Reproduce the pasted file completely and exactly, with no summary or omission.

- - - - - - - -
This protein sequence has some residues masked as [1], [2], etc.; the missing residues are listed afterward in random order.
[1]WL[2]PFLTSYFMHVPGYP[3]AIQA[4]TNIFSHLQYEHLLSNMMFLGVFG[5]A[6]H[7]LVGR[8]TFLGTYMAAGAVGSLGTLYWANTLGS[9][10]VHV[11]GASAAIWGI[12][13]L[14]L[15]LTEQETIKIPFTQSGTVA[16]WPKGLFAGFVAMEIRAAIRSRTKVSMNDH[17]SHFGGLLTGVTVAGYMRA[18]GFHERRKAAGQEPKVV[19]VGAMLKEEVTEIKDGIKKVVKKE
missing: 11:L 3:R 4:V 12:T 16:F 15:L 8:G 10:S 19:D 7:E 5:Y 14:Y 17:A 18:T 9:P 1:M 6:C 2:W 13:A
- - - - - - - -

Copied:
This protein sequence has some residues masked as [1], [2], etc.; the missing residues are listed afterward in random order.
[1]WL[2]PFLTSYFMHVPGYP[3]AIQA[4]TNIFSHLQYEHLLSNMMFLGVFG[5]A[6]H[7]LVGR[8]TFLGTYMAAGAVGSLGTLYWANTLGS[9][10]VHV[11]GASAAIWGI[12][13]L[14]L[15]LTEQETIKIPFTQSGTVA[16]WPKGLFAGFVAMEIRAAIRSRTKVSMNDH[17]SHFGGLLTGVTVAGYMRA[18]GFHERRKAAGQEPKVV[19]VGAMLKEEVTEIKDGIKKVVKKE
missing: 11:L 3:R 4:V 12:T 16:F 15:L 8:G 10:S 19:D 7:E 5:Y 14:Y 17:A 18:T 9:P 1:M 6:C 2:W 13:A